This book is an exploration of the vitality of multilingualism and of its critical importance in and for contemporary cities. It examines how the city has emerged as a key driver of the multilingual future, a concentration of different, changing cultures which somehow manage to create a new identity. The book uses the recent LUCIDE multilingual city reports as a basis for discussion and analysis, and deals with both societal and individual multilingualism in a way that draws on the full range of their historical, contemporary, visual/audible, psychological, educational and policy-oriented aspects. The book will be of interest to students and researchers of multilingualism, migration studies, European Studies, anthropology, sociology and urbanism.
This important new volume reports research on Europe’s irretrievably multilingual cities and states where the challenges and rewards of multilingualism are sharply defined. Municipal authorities and national governments need to pay much more attention to the city as a site of language planning, of possible new conceptions of citizenship, and sites where much of the future of human relations will be negotiated.
- Joseph Lo Bianco, University of Melbourne, Australia
An excellent way of understanding how language shapes cities just as much as nationality or ethnicity. With such understanding comes sensitivity and a greater chance of political harmony – of very great importance today.
- Tony Travers, London School of Economics and Political Science, UK
I invite members of CercleS and anyone interested in any aspect of multilingualism and intercultural competence to read The Multilingual City. It is a highly readable text – as explained above, it offers a clear and coherent presentation of the vitality of the urban landscape, with authors not only frequently cross-referencing to each other’s contributions but also commenting on their findings in the light of previous scholarly literature.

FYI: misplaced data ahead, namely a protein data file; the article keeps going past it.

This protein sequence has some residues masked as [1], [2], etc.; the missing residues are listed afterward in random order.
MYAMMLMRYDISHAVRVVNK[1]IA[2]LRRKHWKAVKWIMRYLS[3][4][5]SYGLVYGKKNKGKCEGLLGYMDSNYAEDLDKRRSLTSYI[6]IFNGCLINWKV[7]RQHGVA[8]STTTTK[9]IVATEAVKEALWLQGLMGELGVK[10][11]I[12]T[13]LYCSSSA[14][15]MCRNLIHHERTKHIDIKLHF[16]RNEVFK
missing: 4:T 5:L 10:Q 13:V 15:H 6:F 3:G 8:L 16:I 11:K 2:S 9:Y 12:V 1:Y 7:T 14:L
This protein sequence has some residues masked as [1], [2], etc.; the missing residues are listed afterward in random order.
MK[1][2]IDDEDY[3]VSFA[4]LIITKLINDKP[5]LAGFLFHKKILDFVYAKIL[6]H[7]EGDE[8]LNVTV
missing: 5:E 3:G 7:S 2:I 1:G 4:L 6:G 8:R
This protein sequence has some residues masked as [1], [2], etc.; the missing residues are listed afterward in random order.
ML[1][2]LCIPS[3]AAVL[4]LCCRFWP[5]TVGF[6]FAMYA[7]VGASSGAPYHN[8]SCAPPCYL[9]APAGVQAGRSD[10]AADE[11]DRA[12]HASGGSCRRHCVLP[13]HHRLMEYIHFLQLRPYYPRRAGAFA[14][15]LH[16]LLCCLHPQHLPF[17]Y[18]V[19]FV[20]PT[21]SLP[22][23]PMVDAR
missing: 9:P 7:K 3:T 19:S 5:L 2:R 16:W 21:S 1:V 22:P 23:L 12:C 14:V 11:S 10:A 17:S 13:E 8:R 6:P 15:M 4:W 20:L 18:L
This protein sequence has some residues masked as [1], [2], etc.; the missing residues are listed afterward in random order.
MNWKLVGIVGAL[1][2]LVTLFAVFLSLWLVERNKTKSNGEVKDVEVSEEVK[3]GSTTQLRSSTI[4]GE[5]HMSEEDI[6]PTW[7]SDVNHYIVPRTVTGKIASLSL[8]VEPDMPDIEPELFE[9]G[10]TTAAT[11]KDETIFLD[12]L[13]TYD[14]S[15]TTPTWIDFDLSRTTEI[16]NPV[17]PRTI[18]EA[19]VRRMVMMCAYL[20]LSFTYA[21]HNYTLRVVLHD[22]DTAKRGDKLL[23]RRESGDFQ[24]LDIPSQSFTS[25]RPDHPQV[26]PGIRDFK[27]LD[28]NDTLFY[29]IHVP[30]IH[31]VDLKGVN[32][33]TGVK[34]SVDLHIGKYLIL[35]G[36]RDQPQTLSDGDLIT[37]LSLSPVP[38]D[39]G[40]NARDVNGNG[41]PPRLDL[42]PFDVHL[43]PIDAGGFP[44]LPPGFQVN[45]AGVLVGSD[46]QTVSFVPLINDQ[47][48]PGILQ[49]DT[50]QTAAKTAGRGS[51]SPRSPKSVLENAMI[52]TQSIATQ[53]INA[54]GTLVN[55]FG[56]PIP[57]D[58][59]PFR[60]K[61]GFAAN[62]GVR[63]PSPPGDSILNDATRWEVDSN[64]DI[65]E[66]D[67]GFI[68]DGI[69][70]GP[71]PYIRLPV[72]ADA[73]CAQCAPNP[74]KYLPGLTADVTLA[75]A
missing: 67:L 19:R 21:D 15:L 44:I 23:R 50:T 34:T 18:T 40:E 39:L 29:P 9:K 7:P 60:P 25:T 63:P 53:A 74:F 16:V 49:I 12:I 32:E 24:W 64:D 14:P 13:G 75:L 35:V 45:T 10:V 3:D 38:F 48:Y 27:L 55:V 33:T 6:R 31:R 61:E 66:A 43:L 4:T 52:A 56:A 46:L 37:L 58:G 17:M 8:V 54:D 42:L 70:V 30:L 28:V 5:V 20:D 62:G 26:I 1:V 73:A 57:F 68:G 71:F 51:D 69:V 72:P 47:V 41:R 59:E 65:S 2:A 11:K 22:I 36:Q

- Gillian Mansfield, Università degli Studi di Parma, Italy
This book and the complete downloadable research documents available online make this very well written Multilingual Matters volume an impirtant resource for students and scholars of multilingualism, migration studies, European studies, and other related disciplines. The chapters in this anthology constitute noteworthy semiotic analyses of the subtle interrelationships between languages and the city.
- Language Problems and Language Planning 40:3
- Frank Nuessel, University of Louisville, USA
Students from anthropology, linguistics (specifically anthropological linguistics, sociolinguistics and maybe contact linguistics) and public policy classes would benefit from this book. This is a good source of qualitative studies and provides a good example on how to go about qualitative research in linguistics. Also, this work is good for students that are interested in plurilingualism in European cities and settings with contact between Indo-european languages and languages from Africa, Asia and other Indo-european languages.
- LINGUIST List 28.986
- Joshua DeClerck, SUNY Albany, USA
Lid King was Director of CILT and then between 2003 and 2011 was National Director for Languages taking forward the implementation of the National Languages Strategy for England. He was co-author – with Lord Ron Dearing – of The Languages Review, and has represented the UK on languages at both the European Union and the Council of Europe. He established the Languages Company in 2008, originally in order to support the national policy on languages and also to promote languages pedagogy and policy issues.
Lorna Carson is Assistant Professor in Applied Linguistics and Director of the Trinity Centre for Asian Studies at Trinity College Dublin. Her teaching and research focuses on multilingualism with a particular emphasis on understanding the language classroom. She is President of the Irish Association for Applied Linguistics (IRAAL).